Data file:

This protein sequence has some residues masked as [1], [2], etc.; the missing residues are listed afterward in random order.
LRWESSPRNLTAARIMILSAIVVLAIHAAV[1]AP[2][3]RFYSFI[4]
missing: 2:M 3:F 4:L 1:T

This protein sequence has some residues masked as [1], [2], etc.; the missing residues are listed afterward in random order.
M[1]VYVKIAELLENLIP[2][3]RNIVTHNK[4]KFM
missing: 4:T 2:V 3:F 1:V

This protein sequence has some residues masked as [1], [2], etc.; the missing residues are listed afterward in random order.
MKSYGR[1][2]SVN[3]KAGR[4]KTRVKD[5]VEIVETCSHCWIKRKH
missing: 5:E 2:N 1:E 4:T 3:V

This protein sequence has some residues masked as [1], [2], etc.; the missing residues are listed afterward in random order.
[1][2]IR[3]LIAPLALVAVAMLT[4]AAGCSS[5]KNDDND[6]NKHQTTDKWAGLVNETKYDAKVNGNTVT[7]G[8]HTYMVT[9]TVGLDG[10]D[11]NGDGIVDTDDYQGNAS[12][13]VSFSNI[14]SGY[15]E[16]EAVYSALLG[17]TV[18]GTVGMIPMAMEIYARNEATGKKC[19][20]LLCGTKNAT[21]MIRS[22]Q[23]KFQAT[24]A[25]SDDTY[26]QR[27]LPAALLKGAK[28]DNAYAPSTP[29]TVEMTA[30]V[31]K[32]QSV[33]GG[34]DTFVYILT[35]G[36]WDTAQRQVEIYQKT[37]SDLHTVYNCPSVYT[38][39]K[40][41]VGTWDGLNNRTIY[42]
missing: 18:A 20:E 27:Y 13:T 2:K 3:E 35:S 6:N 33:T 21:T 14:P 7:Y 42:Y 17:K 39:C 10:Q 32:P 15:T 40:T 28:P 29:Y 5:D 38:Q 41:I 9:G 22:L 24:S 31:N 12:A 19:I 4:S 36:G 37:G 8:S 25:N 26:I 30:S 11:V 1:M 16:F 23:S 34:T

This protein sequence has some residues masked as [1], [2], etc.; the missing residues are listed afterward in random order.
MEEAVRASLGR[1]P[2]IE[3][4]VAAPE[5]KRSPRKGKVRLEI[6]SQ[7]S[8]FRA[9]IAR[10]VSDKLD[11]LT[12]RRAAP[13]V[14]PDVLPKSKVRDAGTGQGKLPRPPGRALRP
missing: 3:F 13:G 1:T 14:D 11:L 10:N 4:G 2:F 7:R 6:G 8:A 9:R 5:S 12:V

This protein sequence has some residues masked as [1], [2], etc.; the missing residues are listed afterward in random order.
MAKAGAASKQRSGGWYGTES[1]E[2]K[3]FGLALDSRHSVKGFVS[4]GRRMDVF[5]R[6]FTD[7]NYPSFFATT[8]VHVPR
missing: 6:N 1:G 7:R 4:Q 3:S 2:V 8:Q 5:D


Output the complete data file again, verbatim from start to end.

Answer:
This protein sequence has some residues masked as [1], [2], etc.; the missing residues are listed afterward in random order.
LRWESSPRNLTAARIMILSAIVVLAIHAAV[1]AP[2][3]RFYSFI[4]
missing: 2:M 3:F 4:L 1:T

This protein sequence has some residues masked as [1], [2], etc.; the missing residues are listed afterward in random order.
M[1]VYVKIAELLENLIP[2][3]RNIVTHNK[4]KFM
missing: 4:T 2:V 3:F 1:V

This protein sequence has some residues masked as [1], [2], etc.; the missing residues are listed afterward in random order.
MKSYGR[1][2]SVN[3]KAGR[4]KTRVKD[5]VEIVETCSHCWIKRKH
missing: 5:E 2:N 1:E 4:T 3:V

This protein sequence has some residues masked as [1], [2], etc.; the missing residues are listed afterward in random order.
[1][2]IR[3]LIAPLALVAVAMLT[4]AAGCSS[5]KNDDND[6]NKHQTTDKWAGLVNETKYDAKVNGNTVT[7]G[8]HTYMVT[9]TVGLDG[10]D[11]NGDGIVDTDDYQGNAS[12][13]VSFSNI[14]SGY[15]E[16]EAVYSALLG[17]TV[18]GTVGMIPMAMEIYARNEATGKKC[19][20]LLCGTKNAT[21]MIRS[22]Q[23]KFQAT[24]A[25]SDDTY[26]QR[27]LPAALLKGAK[28]DNAYAPSTP[29]TVEMTA[30]V[31]K[32]QSV[33]GG[34]DTFVYILT[35]G[36]WDTAQRQVEIYQKT[37]SDLHTVYNCPSVYT[38][39]K[40][41]VGTWDGLNNRTIY[42]
missing: 18:A 20:E 27:Y 13:T 2:K 3:E 35:S 6:N 33:T 21:T 14:P 7:Y 42:Y 17:K 39:C 10:Q 32:P 15:T 40:T 28:P 29:Y 5:D 38:Q 41:I 9:G 22:L 24:S 31:N 12:A 19:I 4:S 36:G 37:G 8:S 25:N 26:I 30:S 11:V 1:M 16:F 23:S 34:T

This protein sequence has some residues masked as [1], [2], etc.; the missing residues are listed afterward in random order.
MEEAVRASLGR[1]P[2]IE[3][4]VAAPE[5]KRSPRKGKVRLEI[6]SQ[7]S[8]FRA[9]IAR[10]VSDKLD[11]LT[12]RRAAP[13]V[14]PDVLPKSKVRDAGTGQGKLPRPPGRALRP
missing: 3:F 13:G 1:T 14:D 11:L 10:N 4:G 2:F 7:R 6:G 8:A 9:R 5:S 12:V

This protein sequence has some residues masked as [1], [2], etc.; the missing residues are listed afterward in random order.
MAKAGAASKQRSGGWYGTES[1]E[2]K[3]FGLALDSRHSVKGFVS[4]GRRMDVF[5]R[6]FTD[7]NYPSFFATT[8]VHVPR
missing: 6:N 1:G 7:R 4:Q 3:S 2:V 8:Q 5:D